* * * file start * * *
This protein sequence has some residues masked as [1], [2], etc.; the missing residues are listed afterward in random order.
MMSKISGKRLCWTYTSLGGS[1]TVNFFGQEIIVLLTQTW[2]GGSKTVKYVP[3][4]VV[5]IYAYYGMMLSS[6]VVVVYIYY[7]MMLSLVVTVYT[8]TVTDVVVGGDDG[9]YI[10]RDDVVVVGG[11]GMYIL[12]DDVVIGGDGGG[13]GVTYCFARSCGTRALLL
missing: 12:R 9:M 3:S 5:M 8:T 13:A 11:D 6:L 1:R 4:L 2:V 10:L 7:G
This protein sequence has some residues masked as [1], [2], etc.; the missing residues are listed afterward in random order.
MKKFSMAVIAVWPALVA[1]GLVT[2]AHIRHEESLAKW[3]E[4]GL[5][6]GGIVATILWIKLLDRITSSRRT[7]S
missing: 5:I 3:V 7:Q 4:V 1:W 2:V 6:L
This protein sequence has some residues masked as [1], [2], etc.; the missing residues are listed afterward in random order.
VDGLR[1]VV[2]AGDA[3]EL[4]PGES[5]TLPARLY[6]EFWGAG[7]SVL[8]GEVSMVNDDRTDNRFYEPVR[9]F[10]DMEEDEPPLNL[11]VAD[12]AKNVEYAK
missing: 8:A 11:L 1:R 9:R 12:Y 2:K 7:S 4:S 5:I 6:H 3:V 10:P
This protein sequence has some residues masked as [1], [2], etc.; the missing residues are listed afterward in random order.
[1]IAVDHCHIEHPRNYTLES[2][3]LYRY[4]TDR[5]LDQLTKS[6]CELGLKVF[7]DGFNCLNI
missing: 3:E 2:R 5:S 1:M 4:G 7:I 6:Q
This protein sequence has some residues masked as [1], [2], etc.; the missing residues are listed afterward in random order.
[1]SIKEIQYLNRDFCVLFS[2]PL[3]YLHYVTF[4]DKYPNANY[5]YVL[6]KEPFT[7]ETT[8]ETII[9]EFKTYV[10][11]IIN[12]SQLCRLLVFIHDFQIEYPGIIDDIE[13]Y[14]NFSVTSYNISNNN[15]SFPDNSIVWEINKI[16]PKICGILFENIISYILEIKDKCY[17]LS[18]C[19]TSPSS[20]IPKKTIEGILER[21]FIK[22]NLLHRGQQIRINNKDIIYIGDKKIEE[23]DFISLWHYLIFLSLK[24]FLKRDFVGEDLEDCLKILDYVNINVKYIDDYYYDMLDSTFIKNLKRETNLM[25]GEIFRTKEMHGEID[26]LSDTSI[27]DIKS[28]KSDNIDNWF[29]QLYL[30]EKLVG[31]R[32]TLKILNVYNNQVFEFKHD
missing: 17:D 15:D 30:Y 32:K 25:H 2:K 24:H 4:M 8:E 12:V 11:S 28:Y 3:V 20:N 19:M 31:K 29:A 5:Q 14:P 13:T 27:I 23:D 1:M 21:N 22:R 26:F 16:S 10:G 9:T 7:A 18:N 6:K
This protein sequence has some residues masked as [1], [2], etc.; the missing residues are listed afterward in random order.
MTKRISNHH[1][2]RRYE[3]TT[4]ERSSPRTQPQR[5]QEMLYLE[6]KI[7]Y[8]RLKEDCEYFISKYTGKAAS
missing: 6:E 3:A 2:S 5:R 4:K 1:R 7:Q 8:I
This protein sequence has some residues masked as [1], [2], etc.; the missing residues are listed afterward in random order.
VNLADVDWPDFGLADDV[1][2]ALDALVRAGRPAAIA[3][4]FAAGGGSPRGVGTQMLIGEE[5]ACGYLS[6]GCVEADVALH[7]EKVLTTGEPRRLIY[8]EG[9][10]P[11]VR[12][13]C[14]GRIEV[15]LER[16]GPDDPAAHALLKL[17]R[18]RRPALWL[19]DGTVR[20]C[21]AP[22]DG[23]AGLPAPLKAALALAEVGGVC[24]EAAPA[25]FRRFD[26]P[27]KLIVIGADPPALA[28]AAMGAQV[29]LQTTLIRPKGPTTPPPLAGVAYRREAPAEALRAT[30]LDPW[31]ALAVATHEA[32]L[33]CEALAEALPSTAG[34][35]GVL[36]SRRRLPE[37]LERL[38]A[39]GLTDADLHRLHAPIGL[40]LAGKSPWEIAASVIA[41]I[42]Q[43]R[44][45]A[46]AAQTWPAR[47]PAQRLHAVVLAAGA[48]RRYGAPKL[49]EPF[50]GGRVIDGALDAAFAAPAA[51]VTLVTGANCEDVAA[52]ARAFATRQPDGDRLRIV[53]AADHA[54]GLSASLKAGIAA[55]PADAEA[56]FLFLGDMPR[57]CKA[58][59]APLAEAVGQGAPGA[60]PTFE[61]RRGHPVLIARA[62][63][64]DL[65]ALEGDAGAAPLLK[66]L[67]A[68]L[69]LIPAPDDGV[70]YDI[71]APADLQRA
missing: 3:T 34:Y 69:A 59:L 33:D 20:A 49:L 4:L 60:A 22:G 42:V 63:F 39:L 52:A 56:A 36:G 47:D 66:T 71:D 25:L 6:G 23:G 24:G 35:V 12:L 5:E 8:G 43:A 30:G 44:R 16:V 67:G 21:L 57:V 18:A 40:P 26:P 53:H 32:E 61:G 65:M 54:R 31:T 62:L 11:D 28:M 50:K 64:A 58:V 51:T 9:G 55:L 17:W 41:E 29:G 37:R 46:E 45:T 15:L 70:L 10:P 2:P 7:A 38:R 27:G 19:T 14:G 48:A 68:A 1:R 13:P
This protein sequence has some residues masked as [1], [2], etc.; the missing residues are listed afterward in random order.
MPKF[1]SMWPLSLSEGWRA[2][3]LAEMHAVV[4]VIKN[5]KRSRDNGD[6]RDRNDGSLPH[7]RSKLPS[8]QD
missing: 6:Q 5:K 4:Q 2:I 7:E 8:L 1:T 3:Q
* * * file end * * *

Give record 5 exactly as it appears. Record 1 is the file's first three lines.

This protein sequence has some residues masked as [1], [2], etc.; the missing residues are listed afterward in random order.
[1]SIKEIQYLNRDFCVLFS[2]PL[3]YLHYVTF[4]DKYPNANY[5]YVL[6]KEPFT[7]ETT[8]ETII[9]EFKTYV[10][11]IIN[12]SQLCRLLVFIHDFQIEYPGIIDDIE[13]Y[14]NFSVTSYNISNNN[15]SFPDNSIVWEINKI[16]PKICGILFENIISYILEIKDKCY[17]LS[18]C[19]TSPSS[20]IPKKTIEGILER[21]FIK[22]NLLHRGQQIRINNKDIIYIGDKKIEE[23]DFISLWHYLIFLSLK[24]FLKRDFVGEDLEDCLKILDYVNINVKYIDDYYYDMLDSTFIKNLKRETNLM[25]GEIFRTKEMHGEID[26]LSDTSI[27]DIKS[28]KSDNIDNWF[29]QLYL[30]EKLVG[31]R[32]TLKILNVYNNQVFEFKHD
missing: 17:D 15:D 30:Y 32:K 25:H 2:K 24:H 4:M 8:E 12:V 11:S 28:Y 3:V 20:N 19:M 31:K 29:A 5:Q 14:P 13:T 27:I 23:D 1:M 21:N 22:R 26:F 16:S 10:G 9:T 7:A 18:N 6:K